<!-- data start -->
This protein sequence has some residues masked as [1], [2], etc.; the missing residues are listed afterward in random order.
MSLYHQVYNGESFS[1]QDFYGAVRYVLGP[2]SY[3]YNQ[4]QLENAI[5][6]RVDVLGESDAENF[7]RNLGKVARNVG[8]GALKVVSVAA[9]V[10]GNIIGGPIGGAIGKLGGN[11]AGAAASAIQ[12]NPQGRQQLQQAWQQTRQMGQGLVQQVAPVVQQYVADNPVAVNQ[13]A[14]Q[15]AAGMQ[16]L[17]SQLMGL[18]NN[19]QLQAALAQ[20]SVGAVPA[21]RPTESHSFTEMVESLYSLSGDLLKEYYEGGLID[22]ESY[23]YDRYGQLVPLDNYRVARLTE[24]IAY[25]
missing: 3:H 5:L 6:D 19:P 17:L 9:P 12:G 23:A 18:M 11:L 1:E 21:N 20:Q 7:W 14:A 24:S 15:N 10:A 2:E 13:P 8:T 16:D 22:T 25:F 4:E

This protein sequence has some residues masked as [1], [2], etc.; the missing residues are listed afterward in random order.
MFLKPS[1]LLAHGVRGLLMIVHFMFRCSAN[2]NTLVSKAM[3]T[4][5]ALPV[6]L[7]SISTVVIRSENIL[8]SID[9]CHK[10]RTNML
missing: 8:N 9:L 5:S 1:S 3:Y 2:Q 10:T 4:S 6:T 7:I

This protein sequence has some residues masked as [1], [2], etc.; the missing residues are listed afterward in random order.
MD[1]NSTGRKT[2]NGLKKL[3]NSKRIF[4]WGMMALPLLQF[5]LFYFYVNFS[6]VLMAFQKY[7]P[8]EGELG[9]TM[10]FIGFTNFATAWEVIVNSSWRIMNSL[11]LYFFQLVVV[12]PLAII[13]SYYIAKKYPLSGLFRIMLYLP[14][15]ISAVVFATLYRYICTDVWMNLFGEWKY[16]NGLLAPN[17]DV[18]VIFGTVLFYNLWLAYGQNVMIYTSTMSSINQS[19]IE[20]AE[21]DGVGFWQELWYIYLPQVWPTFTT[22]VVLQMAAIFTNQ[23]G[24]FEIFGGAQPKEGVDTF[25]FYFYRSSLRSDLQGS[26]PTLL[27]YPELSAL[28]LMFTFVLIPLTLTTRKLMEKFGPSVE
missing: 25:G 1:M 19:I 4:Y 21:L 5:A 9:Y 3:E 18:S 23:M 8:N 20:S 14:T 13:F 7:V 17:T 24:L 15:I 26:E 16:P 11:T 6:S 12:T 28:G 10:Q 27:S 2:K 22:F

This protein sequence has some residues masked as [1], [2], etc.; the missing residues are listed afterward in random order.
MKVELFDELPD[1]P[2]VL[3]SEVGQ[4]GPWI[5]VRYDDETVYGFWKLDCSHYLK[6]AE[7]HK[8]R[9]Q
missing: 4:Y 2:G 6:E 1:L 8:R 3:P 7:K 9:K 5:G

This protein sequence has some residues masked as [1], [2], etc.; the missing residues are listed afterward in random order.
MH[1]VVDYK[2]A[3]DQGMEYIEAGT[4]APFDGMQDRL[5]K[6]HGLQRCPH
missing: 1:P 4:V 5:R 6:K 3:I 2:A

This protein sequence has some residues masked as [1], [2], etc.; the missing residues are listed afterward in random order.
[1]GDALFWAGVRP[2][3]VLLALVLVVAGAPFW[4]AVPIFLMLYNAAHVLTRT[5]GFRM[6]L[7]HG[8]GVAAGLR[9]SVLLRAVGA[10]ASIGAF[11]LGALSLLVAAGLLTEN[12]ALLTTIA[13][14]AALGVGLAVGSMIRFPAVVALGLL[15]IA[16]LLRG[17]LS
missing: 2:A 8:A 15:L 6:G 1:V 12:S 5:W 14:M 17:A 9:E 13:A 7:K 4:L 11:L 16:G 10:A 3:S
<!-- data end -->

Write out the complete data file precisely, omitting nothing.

This protein sequence has some residues masked as [1], [2], etc.; the missing residues are listed afterward in random order.
MSLYHQVYNGESFS[1]QDFYGAVRYVLGP[2]SY[3]YNQ[4]QLENAI[5][6]RVDVLGESDAENF[7]RNLGKVARNVG[8]GALKVVSVAA[9]V[10]GNIIGGPIGGAIGKLGGN[11]AGAAASAIQ[12]NPQGRQQLQQAWQQTRQMGQGLVQQVAPVVQQYVADNPVAVNQ[13]A[14]Q[15]AAGMQ[16]L[17]SQLMGL[18]NN[19]QLQAALAQ[20]SVGAVPA[21]RPTESHSFTEMVESLYSLSGDLLKEYYEGGLID[22]ESY[23]YDRYGQLVPLDNYRVARLTE[24]IAY[25]
missing: 3:H 5:L 6:D 19:P 17:L 9:P 12:G 23:A 18:M 11:L 1:E 21:N 20:Q 7:W 14:A 24:S 15:N 10:A 2:E 13:P 8:T 16:D 22:T 25:F 4:E

This protein sequence has some residues masked as [1], [2], etc.; the missing residues are listed afterward in random order.
MFLKPS[1]LLAHGVRGLLMIVHFMFRCSAN[2]NTLVSKAM[3]T[4][5]ALPV[6]L[7]SISTVVIRSENIL[8]SID[9]CHK[10]RTNML
missing: 8:N 9:L 5:S 1:S 3:Y 2:Q 10:T 4:S 6:T 7:I

This protein sequence has some residues masked as [1], [2], etc.; the missing residues are listed afterward in random order.
MD[1]NSTGRKT[2]NGLKKL[3]NSKRIF[4]WGMMALPLLQF[5]LFYFYVNFS[6]VLMAFQKY[7]P[8]EGELG[9]TM[10]FIGFTNFATAWEVIVNSSWRIMNSL[11]LYFFQLVVV[12]PLAII[13]SYYIAKKYPLSGLFRIMLYLP[14][15]ISAVVFATLYRYICTDVWMNLFGEWKY[16]NGLLAPN[17]DV[18]VIFGTVLFYNLWLAYGQNVMIYTSTMSSINQS[19]IE[20]AE[21]DGVGFWQELWYIYLPQVWPTFTT[22]VVLQMAAIFTNQ[23]G[24]FEIFGGAQPKEGVDTF[25]FYFYRSSLRSDLQGS[26]PTLL[27]YPELSAL[28]LMFTFVLIPLTLTTRKLMEKFGPSVE
missing: 25:G 1:M 19:I 4:Y 21:L 5:A 9:Y 3:E 18:S 23:M 8:N 20:S 14:T 13:F 7:V 17:T 24:L 15:I 26:E 16:P 11:T 6:S 12:T 28:G 10:Q 27:S 2:K 22:F

This protein sequence has some residues masked as [1], [2], etc.; the missing residues are listed afterward in random order.
MKVELFDELPD[1]P[2]VL[3]SEVGQ[4]GPWI[5]VRYDDETVYGFWKLDCSHYLK[6]AE[7]HK[8]R[9]Q
missing: 4:Y 2:G 6:E 1:L 8:R 3:P 7:K 9:K 5:G

This protein sequence has some residues masked as [1], [2], etc.; the missing residues are listed afterward in random order.
MH[1]VVDYK[2]A[3]DQGMEYIEAGT[4]APFDGMQDRL[5]K[6]HGLQRCPH
missing: 1:P 4:V 5:R 6:K 3:I 2:A

This protein sequence has some residues masked as [1], [2], etc.; the missing residues are listed afterward in random order.
[1]GDALFWAGVRP[2][3]VLLALVLVVAGAPFW[4]AVPIFLMLYNAAHVLTRT[5]GFRM[6]L[7]HG[8]GVAAGLR[9]SVLLRAVGA[10]ASIGAF[11]LGALSLLVAAGLLTEN[12]ALLTTIA[13][14]AALGVGLAVGSMIRFPAVVALGLL[15]IA[16]LLRG[17]LS
missing: 2:A 8:A 15:L 6:G 1:V 12:S 5:W 14:M 17:A 9:E 13:A 7:K 4:L 11:L 16:G 10:A 3:S